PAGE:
Not all challenging applications involve extreme temperatures. The pressure is also an important consideration. A hose’s pressure rating is determined by its reinforcements.
“Hoses are constructed in layers, starting with an inner tube, then alternating layers of rubber and reinforcements, such as steel wire. Each reinforcement layer is placed to work with the layer above or below it, so when the hose is pressurized, it creates a hydraulic balance. This balance restricts the hose from moving too much under pressure. If there is no balance, the hose twists or ‘bounces’ under pressure and could start to come apart due to the forces from the pressurized fluid,” Groves explains. “While hoses under the hood of vehicles are usually fairly stationary and don’t move around very much, hoses used on a piece of equipment that has a flexible joint, like a backhoe must flex reliably in all conditions.”
Parker also engineers its hoses with a number of SAE-tested and approved additives to increase resistance to ozone and ultraviolet (UV) light. Without such additives, constant exposure to direct sunlight (like on a piece of construction equipment) degrades the rubber, causing it to break apart and fall off in chunks, which is made worse by any flexing motion.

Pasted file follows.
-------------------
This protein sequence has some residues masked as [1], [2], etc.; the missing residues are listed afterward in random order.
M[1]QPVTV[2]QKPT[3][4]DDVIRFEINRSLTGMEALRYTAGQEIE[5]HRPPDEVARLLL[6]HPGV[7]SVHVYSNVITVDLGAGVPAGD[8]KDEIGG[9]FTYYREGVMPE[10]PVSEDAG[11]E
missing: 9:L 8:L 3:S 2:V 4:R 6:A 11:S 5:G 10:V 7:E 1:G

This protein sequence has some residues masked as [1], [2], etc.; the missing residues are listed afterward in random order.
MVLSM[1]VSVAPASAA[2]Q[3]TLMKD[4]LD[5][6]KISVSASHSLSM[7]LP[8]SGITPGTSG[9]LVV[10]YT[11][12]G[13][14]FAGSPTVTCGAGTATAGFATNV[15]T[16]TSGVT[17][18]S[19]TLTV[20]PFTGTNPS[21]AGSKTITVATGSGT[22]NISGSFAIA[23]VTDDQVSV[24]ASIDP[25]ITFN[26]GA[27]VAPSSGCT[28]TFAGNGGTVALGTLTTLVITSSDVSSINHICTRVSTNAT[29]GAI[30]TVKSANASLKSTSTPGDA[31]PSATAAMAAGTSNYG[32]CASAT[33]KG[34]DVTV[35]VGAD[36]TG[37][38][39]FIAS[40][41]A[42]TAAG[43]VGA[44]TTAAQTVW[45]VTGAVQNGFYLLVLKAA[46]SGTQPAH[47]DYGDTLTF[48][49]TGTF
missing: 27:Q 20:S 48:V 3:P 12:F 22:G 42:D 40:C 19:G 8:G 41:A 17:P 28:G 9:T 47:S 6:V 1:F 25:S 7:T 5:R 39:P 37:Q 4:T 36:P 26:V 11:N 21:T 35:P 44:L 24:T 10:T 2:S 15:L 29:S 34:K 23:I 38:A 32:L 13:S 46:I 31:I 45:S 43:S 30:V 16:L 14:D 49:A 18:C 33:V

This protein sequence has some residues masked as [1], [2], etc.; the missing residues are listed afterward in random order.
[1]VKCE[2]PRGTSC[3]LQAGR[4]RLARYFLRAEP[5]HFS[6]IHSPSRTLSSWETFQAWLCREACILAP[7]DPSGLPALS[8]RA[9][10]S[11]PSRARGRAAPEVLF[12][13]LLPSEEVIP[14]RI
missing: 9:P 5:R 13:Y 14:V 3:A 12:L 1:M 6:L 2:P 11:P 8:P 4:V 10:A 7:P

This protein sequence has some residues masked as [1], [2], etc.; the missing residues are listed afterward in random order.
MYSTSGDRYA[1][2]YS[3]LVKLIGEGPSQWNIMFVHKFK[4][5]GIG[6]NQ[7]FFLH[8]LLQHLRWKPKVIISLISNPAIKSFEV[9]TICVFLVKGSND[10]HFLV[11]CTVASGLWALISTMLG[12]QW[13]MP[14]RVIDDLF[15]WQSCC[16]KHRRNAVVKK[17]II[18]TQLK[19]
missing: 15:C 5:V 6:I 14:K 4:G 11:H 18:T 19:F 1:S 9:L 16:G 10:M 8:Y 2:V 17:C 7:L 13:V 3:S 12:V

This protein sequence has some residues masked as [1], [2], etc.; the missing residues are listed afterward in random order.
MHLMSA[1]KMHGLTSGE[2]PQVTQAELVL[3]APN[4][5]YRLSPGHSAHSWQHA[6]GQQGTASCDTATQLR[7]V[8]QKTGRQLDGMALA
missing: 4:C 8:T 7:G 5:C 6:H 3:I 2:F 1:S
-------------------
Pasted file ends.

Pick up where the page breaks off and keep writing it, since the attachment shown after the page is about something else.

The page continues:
Don’t forget you need to work closely with your manufacturer to ensure the success of any application. Whether your application is in the arctic circle, near molten iron, or just inside the engine bay of your truck, using the right hose can make the difference between success and failure.
“Predicting and accounting for all of the potential operating conditions is what makes engineering a hose such a challenge. Solving these challenges lets our customers push the boundaries of hose applications.”
Gregory Reardon, business development manager
Article contributed by Nathan Groves (top), senior project engineer, new product commercialization, and Gregory Reardon (bottom) business development manager, Hose Product Division, Parker Hannifin.